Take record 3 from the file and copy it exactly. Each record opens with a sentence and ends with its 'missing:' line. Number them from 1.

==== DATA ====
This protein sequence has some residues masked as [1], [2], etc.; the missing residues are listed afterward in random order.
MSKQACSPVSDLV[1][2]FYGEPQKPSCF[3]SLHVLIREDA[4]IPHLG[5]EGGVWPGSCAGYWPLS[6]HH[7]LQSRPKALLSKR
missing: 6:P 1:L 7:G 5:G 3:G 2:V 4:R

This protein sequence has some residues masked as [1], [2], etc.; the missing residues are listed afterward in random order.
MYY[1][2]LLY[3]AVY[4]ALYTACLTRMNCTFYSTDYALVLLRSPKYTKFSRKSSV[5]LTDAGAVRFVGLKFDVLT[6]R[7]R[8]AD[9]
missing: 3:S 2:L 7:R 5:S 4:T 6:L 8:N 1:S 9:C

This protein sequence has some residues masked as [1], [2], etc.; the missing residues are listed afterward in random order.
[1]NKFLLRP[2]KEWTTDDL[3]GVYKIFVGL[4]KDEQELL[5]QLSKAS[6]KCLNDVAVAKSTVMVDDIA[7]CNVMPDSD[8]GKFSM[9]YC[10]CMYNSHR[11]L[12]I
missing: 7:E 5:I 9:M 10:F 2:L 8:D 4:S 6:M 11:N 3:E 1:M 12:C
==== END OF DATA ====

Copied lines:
This protein sequence has some residues masked as [1], [2], etc.; the missing residues are listed afterward in random order.
[1]NKFLLRP[2]KEWTTDDL[3]GVYKIFVGL[4]KDEQELL[5]QLSKAS[6]KCLNDVAVAKSTVMVDDIA[7]CNVMPDSD[8]GKFSM[9]YC[10]CMYNSHR[11]L[12]I
missing: 7:E 5:I 9:M 10:F 2:L 8:D 4:S 6:M 11:N 3:E 1:M 12:C